From L. L. Gordon, British Battles and Medals, 5th
styled the Waterloo Medal, it was awarded to anyone
who had taken part in one or more of the following
battles Ligny, 16th June; Quatre Bras, 16th June;
Waterloo, 18th June. Every soldier present at either
of these battles was credited with two extra years'
service, to count for all purposes.
General Order dated 29th July, 1815, the 1st Regiment
of Foot Guards were granted the title of
"Grenadiers" for their service during the
battle of Waterloo.
is the first medal issued by the British Government
to all soldiers present. This statement must not be
confused and read as if this were the first battle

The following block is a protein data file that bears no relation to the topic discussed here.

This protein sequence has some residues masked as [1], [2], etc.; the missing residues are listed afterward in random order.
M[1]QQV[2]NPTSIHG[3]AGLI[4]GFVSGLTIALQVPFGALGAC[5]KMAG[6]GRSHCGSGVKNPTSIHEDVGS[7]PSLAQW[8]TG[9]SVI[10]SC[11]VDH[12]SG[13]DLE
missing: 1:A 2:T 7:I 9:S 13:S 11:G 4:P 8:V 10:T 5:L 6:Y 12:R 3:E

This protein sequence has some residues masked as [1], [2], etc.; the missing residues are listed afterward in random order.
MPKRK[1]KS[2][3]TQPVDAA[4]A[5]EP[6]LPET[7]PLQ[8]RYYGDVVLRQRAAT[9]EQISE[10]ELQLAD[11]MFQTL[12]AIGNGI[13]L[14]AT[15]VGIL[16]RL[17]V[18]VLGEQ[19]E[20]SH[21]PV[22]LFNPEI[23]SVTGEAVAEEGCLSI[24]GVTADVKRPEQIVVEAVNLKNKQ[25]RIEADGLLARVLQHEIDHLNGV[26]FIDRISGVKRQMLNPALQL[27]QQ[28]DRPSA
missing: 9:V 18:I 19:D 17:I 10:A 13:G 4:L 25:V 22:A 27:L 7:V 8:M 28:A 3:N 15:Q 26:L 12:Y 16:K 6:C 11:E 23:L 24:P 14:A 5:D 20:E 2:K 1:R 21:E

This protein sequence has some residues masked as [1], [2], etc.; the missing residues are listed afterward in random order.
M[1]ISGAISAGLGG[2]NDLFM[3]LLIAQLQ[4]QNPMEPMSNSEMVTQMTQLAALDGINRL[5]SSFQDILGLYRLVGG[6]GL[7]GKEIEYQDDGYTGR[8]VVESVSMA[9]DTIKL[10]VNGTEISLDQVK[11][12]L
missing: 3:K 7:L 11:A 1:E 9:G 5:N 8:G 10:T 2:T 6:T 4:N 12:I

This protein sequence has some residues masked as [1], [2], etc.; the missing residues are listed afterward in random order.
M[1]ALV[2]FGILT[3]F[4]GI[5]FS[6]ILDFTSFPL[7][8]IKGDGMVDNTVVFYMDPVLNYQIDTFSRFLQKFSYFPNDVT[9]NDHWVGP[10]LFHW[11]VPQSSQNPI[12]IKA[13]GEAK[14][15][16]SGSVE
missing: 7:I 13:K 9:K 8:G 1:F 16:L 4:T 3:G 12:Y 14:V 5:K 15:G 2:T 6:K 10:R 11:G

for which a general issue was made. The Dunbar Medal
of 1650 was issued to both officers and men, but
there is no verification of its having been given to
all officers and men. The Military General Service
Medal commemorates earlier battles, but was not
issued until 1848.
is also the first campaign medal awarded to
the next-of-kin of men killed in action. (The
Highland Society's medal of 1801 was not a campaign
is not generally known that this medal also has
another distinction in that it was the first on which
the recipient's name was impressed around the edge by
Major L. L. Gordon, British Battles
and Medals, 5th Edition revised by
Edward C. Joslin,
London, Spinks & Son Ltd., 1979